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Thread: The Focus Of Wayland's Weston Compositor

  1. #21
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    Quote Originally Posted by RahulSundaram View Post
    There are a lot of misleading info out there. You don't have to trust everything you hear. Among libraries in Linux, GNOME libraries are well known for having a strong ABI policy and parallel installable libraries when they do make ABI changes in major releases. This includes GTK, Gstreamer etc.
    I don't think the new GNOME theming is kept compatible between releases yet. Someone was on here recently complaining about that. Most of the GNOME libraries certainly are.

  2. #22

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    Quote Originally Posted by smitty3268 View Post
    I don't think the new GNOME theming is kept compatible between releases yet. Someone was on here recently complaining about that. Most of the GNOME libraries certainly are.
    Theming is just a desktop thing and for GNOME Shell, only supported via an extension. I was only referring to the ABI of the libraries. That's the thing most applications care about.

  3. #23
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    Quote Originally Posted by dee. View Post
    That's not what I have heard.
    You heard wrong. They do have issues with shell extensions breaking compatibility between versions, but in terms of the libraries people use to build applications, they're about as close to perfection as it gets. I remember just *one* ABI break in the Gnome 2 series, and that was forced by a third party library (cairo, I think), not by the Gnome devs themselves. One of the biggest elements of the Gnome 3 release was that it finally gave them a chance to break with the backward-compatibility, dropping support for a bunch of old APIs they'd been carrying for years.

  4. #24
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    Quote Originally Posted by RahulSundaram View Post
    Theming is just a desktop thing and for GNOME Shell, only supported via an extension. I was only referring to the ABI of the libraries. That's the thing most applications care about.
    I know that, but it's likely what the poster was referring to. And it is breaking compatibility, just not the parts you care about.

  5. #25

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    Quote Originally Posted by smitty3268 View Post
    I know that, but it's likely what the poster was referring to. And it is breaking compatibility, just not the parts you care about.
    I don't really run many third party applications. so personally ABI compatibility isn't important factor for me but OP was talking about how GNOME breaks compatibility in the context of a discussion about ABI/API compatibility for Weston. If OP did mean theming, that seems pretty offtopic.

  6. #26
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    Quote Originally Posted by RahulSundaram View Post
    There are a lot of misleading info out there. You don't have to trust everything you hear. Among libraries in Linux, GNOME libraries are well known for having a strong ABI policy and parallel installable libraries when they do make ABI changes in major releases. This includes GTK, Gstreamer etc.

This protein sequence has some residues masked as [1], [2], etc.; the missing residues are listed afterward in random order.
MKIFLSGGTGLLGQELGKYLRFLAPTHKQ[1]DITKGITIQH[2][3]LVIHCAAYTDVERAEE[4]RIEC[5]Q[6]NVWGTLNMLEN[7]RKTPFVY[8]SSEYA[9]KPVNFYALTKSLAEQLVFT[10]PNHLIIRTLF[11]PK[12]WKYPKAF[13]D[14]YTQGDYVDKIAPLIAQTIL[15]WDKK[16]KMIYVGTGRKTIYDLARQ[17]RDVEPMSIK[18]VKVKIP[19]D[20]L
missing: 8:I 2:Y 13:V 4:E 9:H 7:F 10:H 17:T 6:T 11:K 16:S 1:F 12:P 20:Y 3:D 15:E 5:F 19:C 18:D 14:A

Yes and no. Yes, the libraries on their own are ABI compatible if you keep with the same version. But there is no synchronization across libraries. So an application that was compiled for Gnome 3.0, along with the versions of the libraries available at the time, it is almost certainly not going to work with, say, Gnome 3.5, along with the versions of libraries available at that time. Yes, you can go back and compile for yourself the old, unmaintained versions of the libraries, but if you count that as ABI compatibility then there is no such thing as an ABI break.

    So yes, the individual parts of Gnome have an ABI policy they follow, but the desktop environment as a whole does not, because each part of it can do new, major, ABI-incompatible versions whenever they want.

    Compare this to, say, KDE, where an application compiled for KDE SC 4.0 should work with KDE SC 4.11, because there is a single ABI compatibility policy for everything.

  7. #27

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    Quote Originally Posted by TheBlackCat View Post
    Yes and no. Yes, the libraries on their own are ABI compatible if you keep with the same version. But there is no synchronization across libraries. So an application that was compiled for Gnome 3.0, along with the versions of the libraries available at the time, it is almost certainly not going to work with, say, Gnome 3.5, along with the versions of libraries available at that time. Yes, you can go back and compile for yourself the old, unmaintained versions of the libraries, but if you count that as ABI compatibility then there is no such thing as an ABI break.

    So yes, the individual parts of Gnome have an ABI policy they follow, but the desktop environment as a whole does not, because each part of it can do new, major, ABI-incompatible versions whenever they want.

    Compare this to, say, KDE, where an application compiled for KDE SC 4.0 should work with KDE SC 4.11, because there is a single ABI compatibility policy for everything.
    If a application built against the foundational libraries in 3.0 doesn't work with 3.5, it is a bug. That is true for either desktop environment.

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